A communist view: Let’s reject falsehoods about Dr. Martin Luther King
In this Aug. 28, 1963 photo, the Rev. Dr. Martin Luther King Jr., delivers his "I Have a Dream" speech in Washington, D.C., as National Park Service ranger Gordon "Gunny" Gundrum, left, stands beside King. Gundrum says his assignment to guard dignitaries gathered on the steps of the Lincoln Memorial gave him a front-row view of the historic event and was a life-changing moment, helping him realize "everyone has unalienable rights." | AP

“Again we have deluded ourselves into believing the myth that capitalism grew and prospered out of the Protestant ethic of hard work and sacrifices. Capitalism was built on the exploitation of Black slaves and continues to thrive on the exploitation of the poor, both black and white, both here and abroad.”

—MLK The Three Evils speech, 1967

Today we celebrate the legacy of Dr. Martin Luther King Jr. Many in the United States view Martin Luther King Jr Day as a celebration of the legacy of a leader who stood only for general nonviolent principles: principles based on equality, freedom, and peace for all people.

However, this watered-down view obfuscates not only King’s revolutionary intentions when it came to militarism and capitalism but also King’s deep insight into the economic mechanisms of the capitalist system, which results in inequality and pain for the whole working class. Even when it came to massive peaceful civil disobedience, Dr. King saw that form of struggle as a militant response to oppression designed to force radical change in the system.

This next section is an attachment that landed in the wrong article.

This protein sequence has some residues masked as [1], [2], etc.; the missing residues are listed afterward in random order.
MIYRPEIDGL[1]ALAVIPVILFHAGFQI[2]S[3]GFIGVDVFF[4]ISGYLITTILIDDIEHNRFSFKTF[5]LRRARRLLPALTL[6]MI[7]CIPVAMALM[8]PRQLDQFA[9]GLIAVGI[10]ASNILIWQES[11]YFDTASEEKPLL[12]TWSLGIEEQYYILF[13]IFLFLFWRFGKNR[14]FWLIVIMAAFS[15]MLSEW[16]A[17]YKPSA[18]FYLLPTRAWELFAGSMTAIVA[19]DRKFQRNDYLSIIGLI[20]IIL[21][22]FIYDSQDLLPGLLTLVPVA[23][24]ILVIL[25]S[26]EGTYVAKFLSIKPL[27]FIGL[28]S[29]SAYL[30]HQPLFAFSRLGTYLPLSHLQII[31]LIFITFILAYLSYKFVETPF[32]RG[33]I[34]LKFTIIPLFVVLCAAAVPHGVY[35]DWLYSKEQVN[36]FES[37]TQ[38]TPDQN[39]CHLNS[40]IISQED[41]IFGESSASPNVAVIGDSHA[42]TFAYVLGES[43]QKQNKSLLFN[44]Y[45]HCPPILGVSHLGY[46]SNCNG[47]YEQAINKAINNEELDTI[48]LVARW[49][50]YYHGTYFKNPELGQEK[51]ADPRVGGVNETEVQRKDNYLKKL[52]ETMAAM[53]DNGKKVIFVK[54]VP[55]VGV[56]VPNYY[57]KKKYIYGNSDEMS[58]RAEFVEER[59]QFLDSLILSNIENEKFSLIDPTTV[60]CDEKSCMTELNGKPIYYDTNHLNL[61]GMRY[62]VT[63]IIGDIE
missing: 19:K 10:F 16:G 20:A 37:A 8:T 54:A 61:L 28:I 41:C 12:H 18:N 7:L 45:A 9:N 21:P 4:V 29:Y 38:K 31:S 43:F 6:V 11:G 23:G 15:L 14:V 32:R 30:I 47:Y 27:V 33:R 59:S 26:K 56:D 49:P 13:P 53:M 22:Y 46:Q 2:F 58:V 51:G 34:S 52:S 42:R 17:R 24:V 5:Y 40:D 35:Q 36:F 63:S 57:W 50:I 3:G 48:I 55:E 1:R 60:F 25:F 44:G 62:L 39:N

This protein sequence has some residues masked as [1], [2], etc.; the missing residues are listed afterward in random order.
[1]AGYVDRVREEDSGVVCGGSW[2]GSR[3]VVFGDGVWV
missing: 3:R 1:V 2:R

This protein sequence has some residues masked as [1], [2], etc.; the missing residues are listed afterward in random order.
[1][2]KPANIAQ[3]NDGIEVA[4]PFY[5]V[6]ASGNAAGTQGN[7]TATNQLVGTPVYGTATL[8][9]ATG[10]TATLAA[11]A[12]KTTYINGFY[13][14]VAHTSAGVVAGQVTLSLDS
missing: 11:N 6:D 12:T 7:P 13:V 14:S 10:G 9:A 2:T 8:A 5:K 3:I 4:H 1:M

Some would turn Dr. King, the anti-capitalist revolutionary into a turn-the-other-cheek liberal.

They have tried to alter a revolutionary Black man and transfer him into a mere shadow of what he really was. Liberals, and even worse, right-wing Republicans now, turn the legacy of King to fit narratives designed to ensure Black people remain servants of their own oppression. This image is also used to affirm the hegemonic ideas of the ruling class. But the disfigurement of King’s legacy, as well as diminishing the importance of the Marxist foundations of the Civil Rights Movement must not be allowed.

As Andrew J. Douglas and Jared A. Loggins’s book Prophet of Discontent: Martin Luther King Jr. and the Critique of Racial Capitalism, pointed out, Martin Luther King was a student of Hegel and he “followed in the dialectical tradition.” King interrogated and deeply analyzed the economic structures of capital as it relates to the social conditions of people, and the Hegelian influence is pervasive and undeniable.

In his 1952 letter to then-girlfriend Coretta Scott King, MLK wrote, in discussing Edward Bellamy’s seminal Socialist novel Looking Backward, “I imagine you already know that I am much more socialistic in my economic theory than capitalistic.” In fact, Before King wrote this letter to Coretta outlining his socialist ideas, he attended Crozer Theological Seminary in Chester, Pennsylvania from 1948 to 1951, where he rigorously studied Capital and the Communist Manifesto. King’s teacher and confidant at the seminary, Rev. J.Pious Barbour stated that King “analyzed the economic side of Capitalism right,” and that King himself believed that seared into the veins of capital was a “system predicated on exploitation, prejudice and poverty, and that we wouldn’t solve these problems until we got a new social order.”